Ruff Stuff


Forget about the Easter Bunny. For the past 18 years Easter has gone to the dogs in Lee Park as the Turtle Creek Association presents its annual Easter in the Park celebration featuring the infamous Pooch Parade and a performance by the Dallas Symphony Orchestra. Each year a colorful cast of drag queens, Highland Park matrons and various other eccentrics strut prized breeds and beloved half-breeds up and down Turtle Creek Boulevard, not so much vying for prizes but simply relishing the opportunity to show off. Large dog, small dog and best-dressed categories are sure to keep the crowd barking, but the category with the most bite is the pet/owner look-alike contest. The Pooch Parade kicks off with the SPCA presenting 20 dogs that will be available for adoption, so if you don't have a dog, adopt one and start planning for next year's parade. Easter in the Park takes place Sunday from 1 p.m. to 5 p.m. at Lee Park, Turtle Creek Boulevard between Lemmon Avenue and Hall Street, but get there early for the best picnic-blanket real estate. Symphony performs at 3 p.m. The event is free, but there's a $10 entry fee for the Pooch Parade. Call 972-380-7390. --Jay Webb

Hello, Goodbye

On the surface, the basis of Wolfgang Becker's 2003 film, Good Bye, Lenin!, is second only to Bialystock and Bloom's "Springtime for Hitler" in terms of social insensitivity. After all, romanticizing the ideals of Cold War East Germany isn't quite what we need in this time of general global petulance, right? Keep that good ol' American ire in check for a moment, however, and consider the film's intent and content. Alex Kerner is arrested for protesting the regime of the German Democratic Republic and, because of the stress of the situation, Alex's mother suffers a stroke and falls into a coma. By the time she recovers, the GDR--along with the Berlin Wall--is rubble, and nothing is as it was. A new era has dawned, but Alex, now free, must find a way to eliminate tension from the life of his fragile mother. His solution? Re-create the dissolution of the wall within their humble home. That's right, this award-winning picture (beginning Friday evening at Fort Worth's Modern Art Museum as part of the ongoing Magnolia at the Modern series) is sweet, funny and centered on "family values" regardless of politics. The Modern is located at 3200 Darnell St. Call 817-738-9215 or visit --Matt Hursh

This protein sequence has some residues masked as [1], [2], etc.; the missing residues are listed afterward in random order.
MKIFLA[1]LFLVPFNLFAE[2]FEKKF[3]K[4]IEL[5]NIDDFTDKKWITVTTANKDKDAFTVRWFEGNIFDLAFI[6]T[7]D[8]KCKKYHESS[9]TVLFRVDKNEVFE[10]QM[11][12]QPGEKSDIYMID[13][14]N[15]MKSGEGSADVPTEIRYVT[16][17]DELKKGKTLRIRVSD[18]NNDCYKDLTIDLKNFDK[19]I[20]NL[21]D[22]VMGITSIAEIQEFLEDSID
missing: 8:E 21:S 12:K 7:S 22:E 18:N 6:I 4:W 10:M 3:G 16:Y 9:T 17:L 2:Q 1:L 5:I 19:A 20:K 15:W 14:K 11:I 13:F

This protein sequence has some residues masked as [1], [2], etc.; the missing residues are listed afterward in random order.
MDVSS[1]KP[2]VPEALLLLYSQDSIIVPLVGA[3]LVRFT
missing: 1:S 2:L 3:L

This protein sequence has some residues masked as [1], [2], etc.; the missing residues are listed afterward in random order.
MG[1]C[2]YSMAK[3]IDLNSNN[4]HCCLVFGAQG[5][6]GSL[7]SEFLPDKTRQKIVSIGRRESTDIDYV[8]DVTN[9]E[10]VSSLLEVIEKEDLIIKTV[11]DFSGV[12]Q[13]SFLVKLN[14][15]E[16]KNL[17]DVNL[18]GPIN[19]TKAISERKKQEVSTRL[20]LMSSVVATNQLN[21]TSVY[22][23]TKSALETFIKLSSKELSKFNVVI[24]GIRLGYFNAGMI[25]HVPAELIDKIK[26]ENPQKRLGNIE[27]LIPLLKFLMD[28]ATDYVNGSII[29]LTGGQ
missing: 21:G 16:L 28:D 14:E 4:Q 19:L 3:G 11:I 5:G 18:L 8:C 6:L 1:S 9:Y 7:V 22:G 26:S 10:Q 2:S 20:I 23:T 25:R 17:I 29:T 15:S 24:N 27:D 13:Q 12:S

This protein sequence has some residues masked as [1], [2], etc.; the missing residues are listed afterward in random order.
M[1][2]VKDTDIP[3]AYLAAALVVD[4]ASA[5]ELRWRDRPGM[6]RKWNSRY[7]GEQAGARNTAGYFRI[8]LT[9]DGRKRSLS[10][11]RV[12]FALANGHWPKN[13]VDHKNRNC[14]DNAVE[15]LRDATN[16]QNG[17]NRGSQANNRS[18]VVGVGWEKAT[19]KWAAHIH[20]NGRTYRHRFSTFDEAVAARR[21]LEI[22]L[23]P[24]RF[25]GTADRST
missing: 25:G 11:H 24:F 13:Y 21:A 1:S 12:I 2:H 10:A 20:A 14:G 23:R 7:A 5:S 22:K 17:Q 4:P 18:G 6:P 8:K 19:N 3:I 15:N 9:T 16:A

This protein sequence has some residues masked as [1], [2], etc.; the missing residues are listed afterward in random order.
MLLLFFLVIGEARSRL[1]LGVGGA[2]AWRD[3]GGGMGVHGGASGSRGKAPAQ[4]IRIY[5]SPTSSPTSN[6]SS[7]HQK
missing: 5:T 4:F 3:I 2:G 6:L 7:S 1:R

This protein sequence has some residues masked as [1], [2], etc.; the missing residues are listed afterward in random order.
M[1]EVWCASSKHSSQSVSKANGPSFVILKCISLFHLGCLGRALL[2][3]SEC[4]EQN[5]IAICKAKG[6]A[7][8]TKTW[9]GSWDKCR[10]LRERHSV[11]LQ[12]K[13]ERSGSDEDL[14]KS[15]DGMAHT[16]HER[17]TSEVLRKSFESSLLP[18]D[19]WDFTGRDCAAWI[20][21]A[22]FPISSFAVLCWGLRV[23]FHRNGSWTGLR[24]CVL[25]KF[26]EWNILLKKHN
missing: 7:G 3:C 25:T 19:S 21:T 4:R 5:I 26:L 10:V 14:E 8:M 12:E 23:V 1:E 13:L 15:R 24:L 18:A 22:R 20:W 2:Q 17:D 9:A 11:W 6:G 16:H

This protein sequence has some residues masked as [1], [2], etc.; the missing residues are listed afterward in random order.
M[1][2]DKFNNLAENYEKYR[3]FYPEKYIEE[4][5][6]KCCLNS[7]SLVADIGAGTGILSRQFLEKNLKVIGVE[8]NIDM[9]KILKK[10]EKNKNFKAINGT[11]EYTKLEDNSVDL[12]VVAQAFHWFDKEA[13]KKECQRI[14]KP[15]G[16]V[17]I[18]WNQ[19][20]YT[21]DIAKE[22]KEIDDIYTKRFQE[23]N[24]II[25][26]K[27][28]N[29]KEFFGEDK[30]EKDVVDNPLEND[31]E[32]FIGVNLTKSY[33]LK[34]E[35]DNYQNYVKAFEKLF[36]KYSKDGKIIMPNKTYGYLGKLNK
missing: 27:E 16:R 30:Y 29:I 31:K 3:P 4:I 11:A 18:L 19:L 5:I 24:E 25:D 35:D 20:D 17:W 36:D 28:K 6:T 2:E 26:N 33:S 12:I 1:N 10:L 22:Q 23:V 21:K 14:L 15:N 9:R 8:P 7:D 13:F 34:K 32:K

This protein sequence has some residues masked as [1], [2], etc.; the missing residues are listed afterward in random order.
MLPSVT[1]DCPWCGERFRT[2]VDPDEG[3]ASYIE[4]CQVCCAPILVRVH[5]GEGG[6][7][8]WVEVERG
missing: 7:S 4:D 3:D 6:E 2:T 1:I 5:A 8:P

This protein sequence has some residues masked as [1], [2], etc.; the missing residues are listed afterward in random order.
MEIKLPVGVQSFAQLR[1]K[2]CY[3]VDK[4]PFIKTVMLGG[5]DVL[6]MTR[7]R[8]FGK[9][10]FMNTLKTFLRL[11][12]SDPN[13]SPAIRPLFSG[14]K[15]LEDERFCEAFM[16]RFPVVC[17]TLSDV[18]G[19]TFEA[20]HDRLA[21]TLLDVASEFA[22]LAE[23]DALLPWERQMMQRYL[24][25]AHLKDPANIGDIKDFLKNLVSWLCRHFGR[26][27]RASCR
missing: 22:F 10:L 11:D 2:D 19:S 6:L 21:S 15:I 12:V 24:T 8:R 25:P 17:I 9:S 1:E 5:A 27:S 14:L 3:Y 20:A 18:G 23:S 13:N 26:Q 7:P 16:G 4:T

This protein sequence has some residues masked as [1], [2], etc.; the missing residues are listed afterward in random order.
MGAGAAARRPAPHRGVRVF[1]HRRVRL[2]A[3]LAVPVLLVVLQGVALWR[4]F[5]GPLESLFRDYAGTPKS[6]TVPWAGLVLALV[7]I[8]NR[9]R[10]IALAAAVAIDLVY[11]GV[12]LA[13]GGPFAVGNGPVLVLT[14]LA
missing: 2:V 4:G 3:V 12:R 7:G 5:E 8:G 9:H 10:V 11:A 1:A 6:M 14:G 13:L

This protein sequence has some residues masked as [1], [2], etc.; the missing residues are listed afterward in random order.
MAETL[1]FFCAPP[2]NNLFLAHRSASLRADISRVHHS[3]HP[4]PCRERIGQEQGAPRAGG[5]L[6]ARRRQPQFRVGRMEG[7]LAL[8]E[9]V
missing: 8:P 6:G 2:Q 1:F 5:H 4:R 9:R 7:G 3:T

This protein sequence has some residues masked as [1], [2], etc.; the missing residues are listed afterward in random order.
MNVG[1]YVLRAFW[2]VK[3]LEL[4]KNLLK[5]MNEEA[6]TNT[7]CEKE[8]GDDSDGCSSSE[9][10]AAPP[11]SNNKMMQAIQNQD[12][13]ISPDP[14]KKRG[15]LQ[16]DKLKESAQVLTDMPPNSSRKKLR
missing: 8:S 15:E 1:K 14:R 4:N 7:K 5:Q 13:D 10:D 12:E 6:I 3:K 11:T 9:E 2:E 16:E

Candid Camera

The National Geographic Channel has created the perfect show for those wanting to satisfy their fuzzier voyeuristic tendencies. Called Crittercam, the wildlife series shows the most secret lives of animals, with footage recorded from animal-mounted cameras. Host Dr. Mike Heithaus will be at St. Mark's School of Texas, 10600 Preston Road, at 6:30 p.m. April 8 to discuss his intimate wildlife experiences as well as what it's like to see a penguin with a 16mm camera strapped to its back. Admission is free, but donations will be accepted. Call 214-421-3466 or visit --Mary Monigold


If you're a parent who feels the mass consumption of sugar should be both fun and educational, take your kid to the Hotel Crescent Court, 400 Crescent Court, for an Easter decorating class where kids can hunt for Easter eggs and learn how to decorate chocolate bunnies as well. Classes will be held in The Garden Room on April 10 and April 11 at 1 p.m., 3 p.m. and 5 p.m. The cost is $55 per child for ages 5-12. Kids must be accompanied by an adult. Reservations are required. Call 214-871-3260. --Mary Monigold

All Is Faire
Waxahachie is still stuck in the Renaissance

These are dark and gloomy days in America. The joy we once felt when receiving a powder-filled letter in the mail has been replaced by terror, and airport patrons are now subject to security grope-a-ramas at the drop of a suspicious-looking pin. Sure, heightened security is downright necessary at huge celebrations like Mardi Gras and Independence Day, but when even the Scarborough Faire Renaissance Festival requires costumed visitors to hide the pointy ends of replica swords before entering, then the terrorists have truly won. Granted, the weapon-protection policy isn't new to this year's 24th annual fest, but shouldn't people who spend that much money on a knight costume get one chance a year to wield their medieval weaponry as they please? Of course not. Are you nuts? At any rate, the time has come when flowers bloom, lovers mingle and thousands flee to Waxahachie off Interstate 35 South at exit 399A so they can dress and talk like characters from the video game Dragon Warrior without their Dallas friends finding out. But why be embarrassed? Scarborough Faire's 15th-century entertainment is a unique break from the day-to-day drudgery of city life: believing the earth is round, not churning your own butter, drinking pasteurized milk. All that boring stuff. Highlights include human chess games, jousting matches, mass quantities of bustier-assisted cleavage and, for the truly daring, actual marriages on the festival grounds. "You may now kiss the wench" has a nice ring to it. The fair starts Saturday at 10 a.m. and continues every weekend through May 31. Check for tickets and event schedules. And seriously, leave the two-bladed ax at home, Sir Lives-With-His-Parents. --Sam Machkovech

Popular Stories

Upcoming Events

Sponsor Content


All-access pass to the top stories, events and offers around town.

  • Top Stories


All-access pass to top stories, events and offers around town.

Sign Up >

No Thanks!

Remind Me Later >